“Yes, good Cato,” I made answer to him and I was indeed glad that I had now of a habit put his gift under the heel of my left foot. It gave me great courage.
“De Governor is up in his room and you kin go right up. I never heard of no such doings as is going on in dis house dis night with that there wild man with a gun five feet long, coming and going like de wind. Go on up, honey, and see what you kin do to dem with dat hoodoo.” With which information good Cato started me up the stairs. “First door to the right, front, and don’t knock,” he called in a whisper that might have come from his tomb in death as he slowly retired into the darkness below with his candle.
For a very long minute I stood before that door in the dim light that came through one of the wide windows from the moon without.
“What is this madness that you perform, Roberta, Marquise of Grez and Bye?” I made demand of myself while my knees trembled in the trousers of heavy gray worsted.
“Robert Carruthers goes to his chief in an hour of need and he is descended of that Madam Donaldson who had no fear of the Indian or the bear when there was danger to her beloved,” I made answer to myself and softly I turned the handle of that door and entered the room of the Gouverneur Faulkner.
“Is that you, Robert?” came a question in his voice from a large table over by the window. The room was entirely in shadow, except for the shaded light upon the table, under whose rays I remarked the head and shoulders of that Gouverneur Faulkner, at whose bidding I had come out into the dead of the night. “Come over here and walk softly, so as not to stir up Jenkins,” he commanded me and I went immediately to his side, even if I did experience a difficulty in the breath of Roberta, Marquise of Grez and Bye.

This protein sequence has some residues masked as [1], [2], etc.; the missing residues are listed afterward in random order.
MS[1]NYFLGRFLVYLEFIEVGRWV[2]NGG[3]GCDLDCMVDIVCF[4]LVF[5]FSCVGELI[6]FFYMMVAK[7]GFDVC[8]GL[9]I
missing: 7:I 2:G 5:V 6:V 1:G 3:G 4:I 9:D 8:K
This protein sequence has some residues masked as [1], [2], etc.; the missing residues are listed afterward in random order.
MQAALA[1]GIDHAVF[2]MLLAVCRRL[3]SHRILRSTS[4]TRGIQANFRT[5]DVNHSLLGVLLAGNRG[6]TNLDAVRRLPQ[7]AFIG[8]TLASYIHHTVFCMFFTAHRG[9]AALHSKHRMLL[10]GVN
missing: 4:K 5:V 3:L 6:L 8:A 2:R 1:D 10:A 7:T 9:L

“What is it that you wish, my Gouverneur Faulkner?” I asked as I looked down upon him as he sat with a paper in his hand regarding it intently. And as I looked I observed that he, as well as I, had not entirely disrobed after that very brilliant reception. He had discarded his coat of the raven and also what is called a vest in America, and he was very beautiful to me in the whiteness of his very fine linen above which his dark bronze hair with its silver crests, that I had always observed to be in a very sleek order, was tossed into a mop that resembled the usual appearance of my own. His eyes were very deep under their heavy lashes but of the brilliancy of the stars in the blackness of a dark night.
“Sit down here under the light beside me,” was his next command to me, and he reached out one of his slender and powerful hands and drew me down into a chair very close beside him.
“What is it?” I asked as my head came so close to his that I felt the warmth of his breath on my cold cheek.
“Hold these two fragments of paper together and translate the French written upon them literally,” he said to me as he handed me two small pieces of paper upon which there was writing.